Apparently, that would not have been nearly as much fun, nor would it have resulted in their being covered in the local news. All of us who engage in public advocacy for legalization need to be sure we are taking actions that move the legalization movement forward and not confusing media coverage with political progress. All news is not good news, and some news coverage definitely sets us back.

    This latest street theater at the White House was one of those times. Though few of us were involved (none of the national reform organizations), it made us all look less than serious and politically naïve, and it did nothing to move us closer to full legalization in the District, or to encourage President Obama to push marijuana law reform further under federal law.

    _______________________________________________________________________

    This column first appeared on Marijuana.com:

    http://www.marijuana.com/blog/news/2016/04/its-time-to-move-beyond-street-theater/

  • by Danielle Keane, NORML Political Director April 8, 2016

    map_leafWe’ve got several legislative updates from around the country this week. Keep reading below to get the latest in marijuana law reform!

    State:

    Colorado: Denver NORML filed the Responsible Use initiative with the city of Denver. If passed by voters this November, it would legalize the establishment of private marijuana clubs for adults 21 and up. Passage of this ordinance would be a historic first step in moving toward normalizing the responsible, adult consumption of marijuana. The initiative would provide adults with a legally defined space where marijuana could be consumed and shared with other like-minded citizens — a simple, yet necessary accommodation for states that have passed some form of legalization. You can show support for the initiative by liking their page on Facebook.

    Florida: On April 1st, the city of Tampa began implementing its new decriminalization law. Under the new ordinance, people caught with 20 grams or less of marijuana will now only face a civil citation rather than a arrest, criminal prosecution, and a criminal record.

    Also, The Florida Democratic Party has endorsed Amendment 2, a constitutional amendment to permit the physician-authorized use and state-licensed distribution of cannabis for therapeutic purposes. The initiative has also received recent endorsements from the Tallahassee Democrat, the Miami Herald, and the Bradenton Herald. Presently, 16 states explicitly exempt the use of CBD by qualified patients. But, to date, no of these states provide a regulated, in-state supply source for the product.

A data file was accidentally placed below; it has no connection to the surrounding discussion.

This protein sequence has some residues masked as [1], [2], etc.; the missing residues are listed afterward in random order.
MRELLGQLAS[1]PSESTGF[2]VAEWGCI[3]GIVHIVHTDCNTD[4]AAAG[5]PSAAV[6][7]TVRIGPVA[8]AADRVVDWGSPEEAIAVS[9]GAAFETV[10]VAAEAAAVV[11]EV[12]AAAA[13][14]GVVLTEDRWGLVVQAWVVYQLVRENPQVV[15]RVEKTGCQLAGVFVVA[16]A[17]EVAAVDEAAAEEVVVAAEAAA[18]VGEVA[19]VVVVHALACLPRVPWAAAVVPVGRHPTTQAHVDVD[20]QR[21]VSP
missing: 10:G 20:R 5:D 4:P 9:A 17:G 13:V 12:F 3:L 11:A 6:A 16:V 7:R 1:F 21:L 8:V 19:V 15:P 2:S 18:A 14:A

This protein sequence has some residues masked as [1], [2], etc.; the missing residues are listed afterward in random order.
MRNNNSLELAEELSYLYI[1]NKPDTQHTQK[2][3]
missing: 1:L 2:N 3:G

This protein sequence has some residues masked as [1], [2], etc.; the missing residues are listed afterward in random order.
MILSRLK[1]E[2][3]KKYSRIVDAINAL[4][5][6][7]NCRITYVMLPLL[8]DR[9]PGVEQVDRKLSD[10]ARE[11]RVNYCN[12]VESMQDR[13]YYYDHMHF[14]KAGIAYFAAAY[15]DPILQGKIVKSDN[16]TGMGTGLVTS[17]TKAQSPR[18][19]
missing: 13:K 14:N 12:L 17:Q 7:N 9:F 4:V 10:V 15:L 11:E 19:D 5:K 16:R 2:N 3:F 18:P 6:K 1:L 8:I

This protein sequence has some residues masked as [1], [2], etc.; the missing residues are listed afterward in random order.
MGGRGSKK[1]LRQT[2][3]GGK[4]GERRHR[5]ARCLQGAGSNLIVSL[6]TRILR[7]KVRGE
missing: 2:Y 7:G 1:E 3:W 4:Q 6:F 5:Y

Maine: A superior court judge today overturned the Secretary of State’s ruling that a citizen petition seeking to legalize recreational marijuana in Maine was invalid. The ruling mandates the Secretary of State to review the disputed signatures to determine whether petitioners submitted enough valid ones to qualify for ballot placement this November.

    Missouri: This week, regulators at the Missouri Department of Agriculture granted licenses to two applicants seeking to grow CBD-dominant cannabis. Their products are anticipated to be ready for distribution this fall to state-qualified patients.

    Pennsylvania: State lawmakers have unanimously passed separate pieces of legislation to establish “a pilot program to study the growth, cultivation or marketing of industrial hemp.” Members of the Senate voted 49 to zero in March in favor of SB 50. House lawmakers more recently voted 187 to zero in favor of the House companion bill, HB 967. House Bill 967 will now go to the Senate  for concurrence with SB 50 and then to Gov. Tom Wolf, who has expressed support for the legislation. #TakeAction

    Members of the Pittsburgh City Council have approved a new ordinance imposing more lenient penalties for minor marijuana possession offenses. Under this ordinance, marijuana-related offenses will now be classified as summary offenses, punishable by a fine of $100 for public smoking or $25 for the possession of a small amount of marijuana.

    Virginia: Governor Terry McAuliff has signed legislation, Senate Bill 701, into law to establish regulations governing the in-state production of therapeutic oils high in cannabdiol and/or THC-A (THC acid). Senate Bill 701 requires the Board of Pharmacy to adopt regulations establishing health, safety, and security requirements for pharmaceutical processors of oils high in CBD and/or THC-A. The measure takes effect on July 1, 2016.

    Don’t forget to join us in Washington D.C. May 23rd and 24th for our 2016 Congressional Lobby Day! Whether you are a longtime activist, a young college student, a medical marijuana patient, a social marijuana consumer, or just someone who opposes prohibition, this is an opportunity to meet like-minded individuals from across the country and get a glimpse into the Capitol Hill lawmaking process. It is an exhilarating experience for anyone who has taken the time to come to DC to lobby their members of Congress. Get your tickets today!

  • by Paul Armentano, NORML Deputy Director April 6, 2016